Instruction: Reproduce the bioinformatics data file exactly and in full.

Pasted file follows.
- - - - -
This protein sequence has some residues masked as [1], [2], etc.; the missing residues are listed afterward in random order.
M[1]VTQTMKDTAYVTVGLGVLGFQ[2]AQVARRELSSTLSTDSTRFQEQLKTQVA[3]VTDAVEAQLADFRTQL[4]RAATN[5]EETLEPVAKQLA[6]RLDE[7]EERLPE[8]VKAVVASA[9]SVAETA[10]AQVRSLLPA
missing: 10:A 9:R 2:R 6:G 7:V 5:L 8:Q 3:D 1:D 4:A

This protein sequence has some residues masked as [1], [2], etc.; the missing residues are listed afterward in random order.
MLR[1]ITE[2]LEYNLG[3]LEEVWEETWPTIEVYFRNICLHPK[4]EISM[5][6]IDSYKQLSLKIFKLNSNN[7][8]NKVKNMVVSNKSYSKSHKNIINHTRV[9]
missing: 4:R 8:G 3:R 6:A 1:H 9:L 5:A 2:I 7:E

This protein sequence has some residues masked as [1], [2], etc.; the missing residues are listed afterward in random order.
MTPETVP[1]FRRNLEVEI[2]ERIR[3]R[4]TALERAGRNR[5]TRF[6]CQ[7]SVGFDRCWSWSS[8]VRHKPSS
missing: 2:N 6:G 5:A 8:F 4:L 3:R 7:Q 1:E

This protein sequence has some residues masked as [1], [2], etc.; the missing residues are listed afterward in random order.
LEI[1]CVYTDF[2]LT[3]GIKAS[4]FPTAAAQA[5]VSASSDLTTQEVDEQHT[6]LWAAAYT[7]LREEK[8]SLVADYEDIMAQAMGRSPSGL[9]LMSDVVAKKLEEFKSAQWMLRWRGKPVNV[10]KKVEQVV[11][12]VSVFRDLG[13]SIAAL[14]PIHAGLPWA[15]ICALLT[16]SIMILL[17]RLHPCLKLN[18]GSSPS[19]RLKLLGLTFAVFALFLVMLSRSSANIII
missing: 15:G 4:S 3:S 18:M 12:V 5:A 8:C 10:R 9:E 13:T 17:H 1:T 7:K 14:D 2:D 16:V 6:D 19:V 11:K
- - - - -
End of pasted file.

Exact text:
This protein sequence has some residues masked as [1], [2], etc.; the missing residues are listed afterward in random order.
M[1]VTQTMKDTAYVTVGLGVLGFQ[2]AQVARRELSSTLSTDSTRFQEQLKTQVA[3]VTDAVEAQLADFRTQL[4]RAATN[5]EETLEPVAKQLA[6]RLDE[7]EERLPE[8]VKAVVASA[9]SVAETA[10]AQVRSLLPA
missing: 10:A 9:R 2:R 6:G 7:V 5:L 8:Q 3:D 1:D 4:A

This protein sequence has some residues masked as [1], [2], etc.; the missing residues are listed afterward in random order.
MLR[1]ITE[2]LEYNLG[3]LEEVWEETWPTIEVYFRNICLHPK[4]EISM[5][6]IDSYKQLSLKIFKLNSNN[7][8]NKVKNMVVSNKSYSKSHKNIINHTRV[9]
missing: 4:R 8:G 3:R 6:A 1:H 9:L 5:A 2:I 7:E

This protein sequence has some residues masked as [1], [2], etc.; the missing residues are listed afterward in random order.
MTPETVP[1]FRRNLEVEI[2]ERIR[3]R[4]TALERAGRNR[5]TRF[6]CQ[7]SVGFDRCWSWSS[8]VRHKPSS
missing: 2:N 6:G 5:A 8:F 4:L 3:R 7:Q 1:E

This protein sequence has some residues masked as [1], [2], etc.; the missing residues are listed afterward in random order.
LEI[1]CVYTDF[2]LT[3]GIKAS[4]FPTAAAQA[5]VSASSDLTTQEVDEQHT[6]LWAAAYT[7]LREEK[8]SLVADYEDIMAQAMGRSPSGL[9]LMSDVVAKKLEEFKSAQWMLRWRGKPVNV[10]KKVEQVV[11][12]VSVFRDLG[13]SIAAL[14]PIHAGLPWA[15]ICALLT[16]SIMILL[17]RLHPCLKLN[18]GSSPS[19]RLKLLGLTFAVFALFLVMLSRSSANIII
missing: 15:G 4:S 3:S 18:M 12:V 5:A 8:C 10:R 9:E 13:T 17:H 1:T 7:K 14:D 2:D 16:V 6:D 19:V 11:K